Lebanon Area Habitat looking to grow

By Jennifer Moody
For Lebanon Local
Lebanon Area Habitat for Humanity’s mission is to build affordable new homes for others.
What it wants now, however, is a new home for itself. And in some ways, that’s proving to be a lot harder.
The East Linn County chapter of Habitat for Humanity, an international nonprofit housing initiative, celebrated the groundbreaking earlier this month for its newest house, at 30572 Ridge St. in Sodaville.

At left, Habit for Humanity Project Manager Mike Miller and Executive Director Tina Breshears discuss plans with the McMahons.

The successful applicants are parents of two sons, ages 5 and 14, who have been struggling to find a place where both boys can have their own bedroom and where everything from the foundation to the rooftop is solid, clean and new.
Volunteers with Habitat and the Community Services Consortium Youthbuild program will combine efforts to complete the three-bedroom, two-bathroom home. The family will add another 500 hours in sweat equity.
“It feels good to see holes in the ground,” said Tina Breshears, Habitat’s executive director. “We have a very lofty goal of having it done by June of next year.”
This is the 31st Habitat house for the Lebanon-based group, which serves Lebanon, Sweet Home and Brownsville, since incorporating in 1993. It’s the first to be started since 2020. The group is hoping to split its last donated piece of Sodaville property into two lots for its next build.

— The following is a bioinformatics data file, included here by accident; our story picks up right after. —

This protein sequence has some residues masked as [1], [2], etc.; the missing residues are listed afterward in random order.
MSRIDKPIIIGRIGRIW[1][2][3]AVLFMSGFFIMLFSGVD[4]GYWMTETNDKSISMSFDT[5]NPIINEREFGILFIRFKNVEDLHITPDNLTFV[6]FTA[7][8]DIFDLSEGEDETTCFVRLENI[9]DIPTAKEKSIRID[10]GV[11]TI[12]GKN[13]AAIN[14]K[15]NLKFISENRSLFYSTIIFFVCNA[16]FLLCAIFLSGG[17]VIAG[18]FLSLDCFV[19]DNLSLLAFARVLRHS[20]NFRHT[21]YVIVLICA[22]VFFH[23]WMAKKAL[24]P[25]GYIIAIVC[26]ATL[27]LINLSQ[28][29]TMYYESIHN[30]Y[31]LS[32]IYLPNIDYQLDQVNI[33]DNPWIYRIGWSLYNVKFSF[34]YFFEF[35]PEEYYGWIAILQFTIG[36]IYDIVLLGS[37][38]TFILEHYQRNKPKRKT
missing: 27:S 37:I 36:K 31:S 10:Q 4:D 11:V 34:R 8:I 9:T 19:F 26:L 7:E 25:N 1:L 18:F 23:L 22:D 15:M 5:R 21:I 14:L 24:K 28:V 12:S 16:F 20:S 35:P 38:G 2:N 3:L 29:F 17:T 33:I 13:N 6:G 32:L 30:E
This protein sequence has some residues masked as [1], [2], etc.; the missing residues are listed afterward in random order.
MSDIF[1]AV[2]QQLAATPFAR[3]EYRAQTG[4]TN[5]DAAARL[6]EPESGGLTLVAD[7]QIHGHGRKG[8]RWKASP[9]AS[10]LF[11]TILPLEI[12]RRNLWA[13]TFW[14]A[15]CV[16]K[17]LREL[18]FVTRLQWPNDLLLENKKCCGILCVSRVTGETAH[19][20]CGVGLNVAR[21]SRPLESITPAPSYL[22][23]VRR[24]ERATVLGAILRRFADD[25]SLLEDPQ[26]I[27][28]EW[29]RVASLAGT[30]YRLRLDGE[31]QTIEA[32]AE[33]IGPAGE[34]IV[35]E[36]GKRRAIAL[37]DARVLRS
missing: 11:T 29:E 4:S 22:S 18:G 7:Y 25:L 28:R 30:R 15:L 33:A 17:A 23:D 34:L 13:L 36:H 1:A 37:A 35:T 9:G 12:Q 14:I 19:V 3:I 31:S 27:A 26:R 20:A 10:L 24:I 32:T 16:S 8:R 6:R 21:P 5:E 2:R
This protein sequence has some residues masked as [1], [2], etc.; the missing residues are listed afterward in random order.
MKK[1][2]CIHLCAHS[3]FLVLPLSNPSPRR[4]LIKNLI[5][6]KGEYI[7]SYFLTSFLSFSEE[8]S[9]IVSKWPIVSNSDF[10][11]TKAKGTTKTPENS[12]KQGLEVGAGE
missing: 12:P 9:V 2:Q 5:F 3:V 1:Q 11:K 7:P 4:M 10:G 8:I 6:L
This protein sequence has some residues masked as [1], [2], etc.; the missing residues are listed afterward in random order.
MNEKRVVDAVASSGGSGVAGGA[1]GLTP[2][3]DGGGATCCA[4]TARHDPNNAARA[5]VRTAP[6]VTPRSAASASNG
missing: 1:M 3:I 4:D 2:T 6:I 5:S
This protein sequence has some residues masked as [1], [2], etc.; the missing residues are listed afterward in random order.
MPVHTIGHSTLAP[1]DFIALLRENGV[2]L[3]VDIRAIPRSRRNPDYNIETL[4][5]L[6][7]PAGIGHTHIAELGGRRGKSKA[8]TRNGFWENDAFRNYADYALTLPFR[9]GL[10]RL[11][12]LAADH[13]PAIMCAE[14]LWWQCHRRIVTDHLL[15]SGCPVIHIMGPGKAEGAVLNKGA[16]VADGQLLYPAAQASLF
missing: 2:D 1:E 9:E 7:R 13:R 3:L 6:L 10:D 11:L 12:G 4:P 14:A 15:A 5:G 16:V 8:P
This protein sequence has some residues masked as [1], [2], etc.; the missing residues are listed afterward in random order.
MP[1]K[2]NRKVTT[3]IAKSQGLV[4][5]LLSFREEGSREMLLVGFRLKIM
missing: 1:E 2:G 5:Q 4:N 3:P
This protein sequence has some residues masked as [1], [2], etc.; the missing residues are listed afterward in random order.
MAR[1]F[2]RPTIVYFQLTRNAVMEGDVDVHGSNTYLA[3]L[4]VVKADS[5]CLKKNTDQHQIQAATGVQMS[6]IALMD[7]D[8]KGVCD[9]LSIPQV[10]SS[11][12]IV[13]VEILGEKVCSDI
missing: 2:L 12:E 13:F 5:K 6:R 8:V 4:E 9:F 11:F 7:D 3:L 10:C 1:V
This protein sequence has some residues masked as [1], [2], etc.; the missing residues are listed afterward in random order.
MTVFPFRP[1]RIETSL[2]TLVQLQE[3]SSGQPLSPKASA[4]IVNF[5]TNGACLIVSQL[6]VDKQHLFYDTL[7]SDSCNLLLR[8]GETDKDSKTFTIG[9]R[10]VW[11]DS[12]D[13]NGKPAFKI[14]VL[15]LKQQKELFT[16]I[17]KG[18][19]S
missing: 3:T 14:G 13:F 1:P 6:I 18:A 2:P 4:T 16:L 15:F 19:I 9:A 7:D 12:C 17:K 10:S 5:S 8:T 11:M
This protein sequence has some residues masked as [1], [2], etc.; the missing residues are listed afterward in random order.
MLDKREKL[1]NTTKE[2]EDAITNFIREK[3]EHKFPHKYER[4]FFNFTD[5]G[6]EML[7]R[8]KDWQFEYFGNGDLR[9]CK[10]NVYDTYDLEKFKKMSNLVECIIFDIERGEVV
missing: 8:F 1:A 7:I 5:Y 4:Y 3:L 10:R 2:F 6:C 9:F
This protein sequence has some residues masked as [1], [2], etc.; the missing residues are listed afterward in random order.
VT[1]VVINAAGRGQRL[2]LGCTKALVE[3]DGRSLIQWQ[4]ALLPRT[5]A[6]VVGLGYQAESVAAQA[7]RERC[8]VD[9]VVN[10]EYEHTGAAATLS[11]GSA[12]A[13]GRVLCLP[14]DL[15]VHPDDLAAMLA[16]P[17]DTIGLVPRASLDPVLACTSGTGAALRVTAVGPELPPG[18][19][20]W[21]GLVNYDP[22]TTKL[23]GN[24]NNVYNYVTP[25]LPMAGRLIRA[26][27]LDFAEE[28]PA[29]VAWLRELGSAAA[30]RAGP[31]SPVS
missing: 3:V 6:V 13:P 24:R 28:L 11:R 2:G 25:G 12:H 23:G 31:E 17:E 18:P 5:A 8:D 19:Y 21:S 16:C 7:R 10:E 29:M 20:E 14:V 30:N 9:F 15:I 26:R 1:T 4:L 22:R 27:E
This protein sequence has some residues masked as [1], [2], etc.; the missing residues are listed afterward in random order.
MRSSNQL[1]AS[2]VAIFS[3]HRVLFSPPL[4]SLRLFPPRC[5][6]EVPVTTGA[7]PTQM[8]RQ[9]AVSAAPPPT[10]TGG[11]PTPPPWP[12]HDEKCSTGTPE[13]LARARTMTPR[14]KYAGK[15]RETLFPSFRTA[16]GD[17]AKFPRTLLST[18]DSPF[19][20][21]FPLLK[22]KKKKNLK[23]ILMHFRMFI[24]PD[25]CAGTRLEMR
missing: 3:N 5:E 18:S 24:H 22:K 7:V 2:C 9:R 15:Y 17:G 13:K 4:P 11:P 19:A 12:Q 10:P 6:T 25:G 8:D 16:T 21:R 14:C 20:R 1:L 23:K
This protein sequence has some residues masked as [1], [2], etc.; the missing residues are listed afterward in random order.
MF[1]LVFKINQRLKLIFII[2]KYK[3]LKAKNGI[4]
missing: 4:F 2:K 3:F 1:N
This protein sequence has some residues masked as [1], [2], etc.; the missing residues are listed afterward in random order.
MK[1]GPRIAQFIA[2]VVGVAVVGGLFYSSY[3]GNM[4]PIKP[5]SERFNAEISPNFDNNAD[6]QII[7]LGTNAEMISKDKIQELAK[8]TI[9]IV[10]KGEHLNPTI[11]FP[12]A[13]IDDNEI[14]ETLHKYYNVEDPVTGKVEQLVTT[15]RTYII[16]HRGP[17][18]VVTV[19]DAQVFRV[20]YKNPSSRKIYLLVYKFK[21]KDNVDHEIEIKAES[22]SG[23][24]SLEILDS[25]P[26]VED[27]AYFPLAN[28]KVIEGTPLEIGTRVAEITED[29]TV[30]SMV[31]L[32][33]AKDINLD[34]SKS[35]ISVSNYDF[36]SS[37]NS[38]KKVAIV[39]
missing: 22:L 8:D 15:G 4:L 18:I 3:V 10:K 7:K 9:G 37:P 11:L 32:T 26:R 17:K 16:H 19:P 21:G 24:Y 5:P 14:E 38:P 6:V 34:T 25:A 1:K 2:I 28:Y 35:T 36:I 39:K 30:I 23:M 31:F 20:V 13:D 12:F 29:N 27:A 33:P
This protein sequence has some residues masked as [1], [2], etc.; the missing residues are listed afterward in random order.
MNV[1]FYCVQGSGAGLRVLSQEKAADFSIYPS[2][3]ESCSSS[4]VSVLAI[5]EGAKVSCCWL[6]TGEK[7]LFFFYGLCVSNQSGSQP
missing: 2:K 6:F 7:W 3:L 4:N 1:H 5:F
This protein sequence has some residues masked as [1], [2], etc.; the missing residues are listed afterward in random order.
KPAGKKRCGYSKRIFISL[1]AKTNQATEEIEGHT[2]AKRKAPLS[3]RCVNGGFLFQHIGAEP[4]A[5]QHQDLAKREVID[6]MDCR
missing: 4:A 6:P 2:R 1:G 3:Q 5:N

“We are in such desperate need of affordable housing. It’s ridiculous. It’s horrible,” Breshears said. “If you don’t have a stable home life, it’s really hard to get anywhere.”
In keeping with its mission, Lebanon Habitat will continue to seek property for area homes. But what it really needs right now is something even more difficult to find, Breshears said: a place where the nonprofit itself can relocate.
Right now, the organization is using a 5,000-square-foot space at 566 S. Main St. in Lebanon as both its office and retail store. But to adequately house its ReStore products and administrative space, and to open a construction area where crews can prefabricate walls and recycle electronics, it really needs more like 25,000.
“We are popping at the seams,” Breshears said.
The prefab area is especially important, she said. If one were available, volunteers could use the space to build, but also to teach construction classes and help train more people in trade occupations. CSC could use it as its volunteer homebuilding center, and Habitat’s vehicles could be parked outside.
More room for the ReStore is also critical, she said. Part of Habitat’s work in the world is to keep as many items as possible from going to a landfill. Habitat provides a temporary home for the windows, cabinets, shelving, doorknobs, light fixtures and other elements people tend to replace, but it needs space to keep them until they can be resold.